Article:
A Little Friday File Fun

In Winfield, West Virginia, a man returned home to find a glass door broken at his residence. After going in, he also found a man asleep in his bed. Responding deputies arrested the man, who was charged with burglary and destruction of property, according to WSAZ-TV.

In Hamburg, Germany, news agency dpa reports that Hamburg’s fire service said it was called to the St. Michaelis church by a man who reported seeing white smoke rising from the tower. Firefighters who rushed to the scene couldn’t see any smoke. They combed the tower before finding the cause of the scare: a large swarm of gnats that apparently looked like smoke from the ground.

In Los Angeles, California, two boys and a girl ages 15, 16 and 17 in a program for those who may want to one day become police officers used a vacationing sergeant’s name to sign out stun guns and radios and drive police cars out of a stationhouse parking lot, the Associated Press reports. Police are investigating whether the teens impersonated officers and pulled over drivers. The three were arrested after two pursuits ended with crashes in South Los Angeles. A third police car was later recovered around the corner from a police station.

In Northampton, Massachusetts, a man complained to the city parking division that he paid $1 to park when he and his wife went out to dinner. According to The Daily Hampshire Gazette, the man said he put the money in a payment kiosk at 6:15 p.m., not knowing the city stops parking enforcement at 6:00 p.m. The mayor sent the man $1 out of his own pocket, along with an apology letter. The man said his complaint wasn’t about his dollar, but about the “thousands of people who have lost the dollar” because they were unaware of city parking rules.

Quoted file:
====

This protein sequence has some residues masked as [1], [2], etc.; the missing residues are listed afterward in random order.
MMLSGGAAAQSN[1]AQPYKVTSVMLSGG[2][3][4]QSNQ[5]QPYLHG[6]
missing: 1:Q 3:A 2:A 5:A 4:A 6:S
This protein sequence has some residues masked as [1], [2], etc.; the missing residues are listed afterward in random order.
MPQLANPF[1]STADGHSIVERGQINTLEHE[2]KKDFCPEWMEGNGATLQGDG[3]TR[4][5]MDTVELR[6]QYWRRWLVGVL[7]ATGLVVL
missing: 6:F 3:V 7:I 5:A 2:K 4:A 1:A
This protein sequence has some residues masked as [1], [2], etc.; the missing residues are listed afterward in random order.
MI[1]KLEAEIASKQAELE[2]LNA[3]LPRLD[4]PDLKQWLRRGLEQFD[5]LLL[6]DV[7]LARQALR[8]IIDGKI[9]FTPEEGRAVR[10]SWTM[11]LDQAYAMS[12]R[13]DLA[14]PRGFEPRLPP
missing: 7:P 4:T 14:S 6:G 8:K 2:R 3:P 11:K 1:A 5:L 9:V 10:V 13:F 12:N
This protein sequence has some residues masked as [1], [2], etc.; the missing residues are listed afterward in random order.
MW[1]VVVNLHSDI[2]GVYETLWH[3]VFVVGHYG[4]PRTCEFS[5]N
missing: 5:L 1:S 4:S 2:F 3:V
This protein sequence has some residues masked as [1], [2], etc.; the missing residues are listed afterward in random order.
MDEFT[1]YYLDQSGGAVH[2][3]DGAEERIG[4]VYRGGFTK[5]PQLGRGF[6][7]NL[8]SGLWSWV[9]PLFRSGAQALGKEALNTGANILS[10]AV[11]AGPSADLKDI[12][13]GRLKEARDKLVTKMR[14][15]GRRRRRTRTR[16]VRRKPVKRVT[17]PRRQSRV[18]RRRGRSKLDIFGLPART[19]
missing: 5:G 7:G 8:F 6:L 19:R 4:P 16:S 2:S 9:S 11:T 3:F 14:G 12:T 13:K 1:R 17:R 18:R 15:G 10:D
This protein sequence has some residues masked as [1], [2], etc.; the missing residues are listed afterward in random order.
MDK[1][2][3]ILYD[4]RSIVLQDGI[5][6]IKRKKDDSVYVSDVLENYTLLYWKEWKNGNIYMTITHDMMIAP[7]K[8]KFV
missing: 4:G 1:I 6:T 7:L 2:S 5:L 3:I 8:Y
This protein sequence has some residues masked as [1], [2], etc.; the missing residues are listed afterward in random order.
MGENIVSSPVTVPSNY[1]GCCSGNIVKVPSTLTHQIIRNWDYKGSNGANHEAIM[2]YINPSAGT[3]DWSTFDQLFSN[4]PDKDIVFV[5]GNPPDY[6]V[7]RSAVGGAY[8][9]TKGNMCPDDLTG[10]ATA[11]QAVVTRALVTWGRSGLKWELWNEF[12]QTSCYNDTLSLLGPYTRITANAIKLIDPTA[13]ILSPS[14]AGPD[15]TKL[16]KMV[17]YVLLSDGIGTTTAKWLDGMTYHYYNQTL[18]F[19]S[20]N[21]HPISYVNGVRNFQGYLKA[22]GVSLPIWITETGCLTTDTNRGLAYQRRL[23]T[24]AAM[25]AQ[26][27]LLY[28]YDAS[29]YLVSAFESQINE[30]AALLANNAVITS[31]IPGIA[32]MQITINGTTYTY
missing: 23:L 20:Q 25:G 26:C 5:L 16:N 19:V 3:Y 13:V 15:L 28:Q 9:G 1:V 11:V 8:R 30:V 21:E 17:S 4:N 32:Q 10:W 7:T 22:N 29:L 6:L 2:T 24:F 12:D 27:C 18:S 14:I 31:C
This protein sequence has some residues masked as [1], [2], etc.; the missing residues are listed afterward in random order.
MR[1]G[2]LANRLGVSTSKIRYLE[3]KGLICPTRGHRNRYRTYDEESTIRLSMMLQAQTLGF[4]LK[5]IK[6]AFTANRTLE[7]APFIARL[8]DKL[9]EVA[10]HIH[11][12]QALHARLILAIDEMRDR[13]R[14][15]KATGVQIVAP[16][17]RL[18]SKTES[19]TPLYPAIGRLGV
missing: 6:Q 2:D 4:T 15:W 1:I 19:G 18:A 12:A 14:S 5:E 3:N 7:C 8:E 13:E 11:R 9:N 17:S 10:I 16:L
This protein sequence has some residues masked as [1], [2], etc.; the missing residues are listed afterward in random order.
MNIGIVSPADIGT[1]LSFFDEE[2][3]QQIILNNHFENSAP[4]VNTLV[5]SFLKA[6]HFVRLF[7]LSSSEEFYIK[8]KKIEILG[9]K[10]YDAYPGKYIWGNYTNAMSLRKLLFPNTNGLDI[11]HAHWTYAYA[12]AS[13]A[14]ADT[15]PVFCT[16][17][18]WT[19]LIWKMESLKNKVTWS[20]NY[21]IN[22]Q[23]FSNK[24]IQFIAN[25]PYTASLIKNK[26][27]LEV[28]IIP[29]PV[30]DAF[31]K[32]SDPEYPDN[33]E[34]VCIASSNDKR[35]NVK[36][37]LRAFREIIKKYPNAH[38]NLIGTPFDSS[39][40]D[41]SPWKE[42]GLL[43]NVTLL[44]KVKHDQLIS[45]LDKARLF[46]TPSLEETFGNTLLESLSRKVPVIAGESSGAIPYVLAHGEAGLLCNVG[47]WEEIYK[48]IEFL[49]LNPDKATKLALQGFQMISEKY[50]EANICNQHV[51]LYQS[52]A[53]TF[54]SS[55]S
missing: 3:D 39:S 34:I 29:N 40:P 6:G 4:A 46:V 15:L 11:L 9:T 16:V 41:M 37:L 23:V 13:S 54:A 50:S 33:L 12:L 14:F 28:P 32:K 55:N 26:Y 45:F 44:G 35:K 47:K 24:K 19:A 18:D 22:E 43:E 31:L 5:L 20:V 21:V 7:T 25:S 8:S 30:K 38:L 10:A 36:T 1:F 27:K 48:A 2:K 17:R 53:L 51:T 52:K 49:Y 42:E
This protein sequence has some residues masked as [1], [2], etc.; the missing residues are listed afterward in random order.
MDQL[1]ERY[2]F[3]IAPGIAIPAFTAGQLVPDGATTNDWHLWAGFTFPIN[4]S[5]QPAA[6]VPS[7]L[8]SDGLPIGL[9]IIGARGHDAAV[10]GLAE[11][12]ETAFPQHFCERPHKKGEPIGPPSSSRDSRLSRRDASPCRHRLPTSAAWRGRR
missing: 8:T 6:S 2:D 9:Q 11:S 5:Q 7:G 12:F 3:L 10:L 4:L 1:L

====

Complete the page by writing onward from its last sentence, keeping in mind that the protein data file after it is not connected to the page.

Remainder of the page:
In California, automatically generated report from the U.S. Geological Survey indicated that a magnitude 6.8 quake would occur in the Pacific Ocean 10 miles west of Santa Barbara. However, the alert was about an earthquake that happened in 1925. According to the Huffington Post, newspapers and news agencies had to rescind their alerts. The false alarm may have been generated because researchers from the California Institute of Technology were using new information to analyze the epicenter of the 1925 earthquake in the Santa Barbara Channel.